If you want to know why Washington is a cesspool of corruption and graft, you should read this story from the Washington Post about how Capitol Hill staffers use their positions as stepping stones to jobs in the lobbying community.
Nearly 5,400 former congressional staffers have left Capitol Hill to become federal lobbyists in the past 10 years, according to a new study that documents the extent of the revolving door between Congress and K Street. The data published by the online disclosure site LegiStorm found close to 400 former U.S. lawmakers also have made the jump to lobbying. The report…underscores the symbiotic relationship: Thousands of lobbyists are able to exploit experience and connections gleaned from working inside the legislative process, and lawmakers find in lobbyists a ready pool of experienced talent. …The study also documents the reverse movement, finding 605 former lobbyists who have taken jobs working for lawmakers in the past decade. …About 14,000 people work on the Hill, and about 11,700 people are registered to lobby this year, according to the Center for Responsive Politics.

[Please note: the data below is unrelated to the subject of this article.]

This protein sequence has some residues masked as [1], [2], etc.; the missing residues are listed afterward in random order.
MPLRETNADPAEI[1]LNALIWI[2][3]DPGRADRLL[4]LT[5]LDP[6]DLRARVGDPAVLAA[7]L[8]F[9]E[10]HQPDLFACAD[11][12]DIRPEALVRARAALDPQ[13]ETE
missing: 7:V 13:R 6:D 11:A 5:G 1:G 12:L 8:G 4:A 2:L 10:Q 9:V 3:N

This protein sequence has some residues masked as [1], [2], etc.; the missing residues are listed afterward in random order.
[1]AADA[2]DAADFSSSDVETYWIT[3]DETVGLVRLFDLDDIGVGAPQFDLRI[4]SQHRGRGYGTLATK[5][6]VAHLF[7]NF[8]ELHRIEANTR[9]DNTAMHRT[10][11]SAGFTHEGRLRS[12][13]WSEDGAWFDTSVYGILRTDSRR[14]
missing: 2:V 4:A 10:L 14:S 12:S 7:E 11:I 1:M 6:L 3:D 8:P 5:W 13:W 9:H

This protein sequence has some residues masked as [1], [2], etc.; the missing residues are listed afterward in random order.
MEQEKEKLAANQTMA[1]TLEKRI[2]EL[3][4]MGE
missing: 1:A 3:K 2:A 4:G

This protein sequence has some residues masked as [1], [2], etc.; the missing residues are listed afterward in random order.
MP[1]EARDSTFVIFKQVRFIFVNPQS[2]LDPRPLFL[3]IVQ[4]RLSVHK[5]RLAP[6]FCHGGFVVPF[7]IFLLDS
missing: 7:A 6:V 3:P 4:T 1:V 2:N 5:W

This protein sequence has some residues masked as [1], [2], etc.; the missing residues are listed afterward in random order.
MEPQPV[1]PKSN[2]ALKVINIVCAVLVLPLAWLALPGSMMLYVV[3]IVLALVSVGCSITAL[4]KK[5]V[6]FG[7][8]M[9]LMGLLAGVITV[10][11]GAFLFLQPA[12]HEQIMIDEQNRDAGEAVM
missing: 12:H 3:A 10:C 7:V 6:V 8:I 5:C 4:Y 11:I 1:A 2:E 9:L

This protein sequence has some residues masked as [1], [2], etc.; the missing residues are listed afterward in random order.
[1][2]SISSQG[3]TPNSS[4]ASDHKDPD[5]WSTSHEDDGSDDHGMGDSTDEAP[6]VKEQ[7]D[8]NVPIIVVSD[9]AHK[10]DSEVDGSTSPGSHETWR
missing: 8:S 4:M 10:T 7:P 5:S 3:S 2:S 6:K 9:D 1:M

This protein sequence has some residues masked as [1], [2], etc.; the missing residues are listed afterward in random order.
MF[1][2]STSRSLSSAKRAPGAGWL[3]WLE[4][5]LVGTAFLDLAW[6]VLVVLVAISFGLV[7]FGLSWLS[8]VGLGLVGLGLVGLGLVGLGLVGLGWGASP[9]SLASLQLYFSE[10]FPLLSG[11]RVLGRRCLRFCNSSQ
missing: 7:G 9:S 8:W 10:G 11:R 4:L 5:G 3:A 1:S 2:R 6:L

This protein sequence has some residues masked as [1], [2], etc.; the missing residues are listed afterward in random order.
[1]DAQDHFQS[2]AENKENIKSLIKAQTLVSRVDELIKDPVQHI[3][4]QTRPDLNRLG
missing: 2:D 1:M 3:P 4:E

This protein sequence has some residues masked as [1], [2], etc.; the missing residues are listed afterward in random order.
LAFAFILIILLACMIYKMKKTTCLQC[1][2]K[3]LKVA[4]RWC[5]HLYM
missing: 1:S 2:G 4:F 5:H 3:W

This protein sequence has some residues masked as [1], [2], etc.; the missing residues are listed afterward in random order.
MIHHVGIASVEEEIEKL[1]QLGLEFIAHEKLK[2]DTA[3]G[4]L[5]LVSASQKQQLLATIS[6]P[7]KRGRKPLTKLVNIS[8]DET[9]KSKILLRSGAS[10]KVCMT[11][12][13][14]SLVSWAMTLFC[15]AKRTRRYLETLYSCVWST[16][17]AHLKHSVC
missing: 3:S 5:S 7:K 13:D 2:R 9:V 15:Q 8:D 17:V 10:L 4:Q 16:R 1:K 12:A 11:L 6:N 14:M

If this sounds like sleaze, that’s because it is. It’s a story about how the political class has created a system that loots the American public and enables the well-connected to skim a good share of the booty.
I explained in a previous post that some of the most despicable people in Washington are Republicans, but this story gives me an opportunity to elaborate.
What happens is that idealistic people come to Washington to work for Congress (also, because they get elected to Congress). They earn good salaries, considerably above the average for the U.S. economy.
But if they want to make big money – and if they have weak morals and an absence of character, they are drawn to the lobbying community.
They began their careers thinking Washington is a cesspool, and they eventually decided it’s a hot tub.
The only solution to this problem is to shrink the size and scope of government, as I explain in this video.
And if we shrink the burden of government, we can return to the good ol’ days when each member of Congress could do their job with 2 or 3 staffers rather than 20 or 30.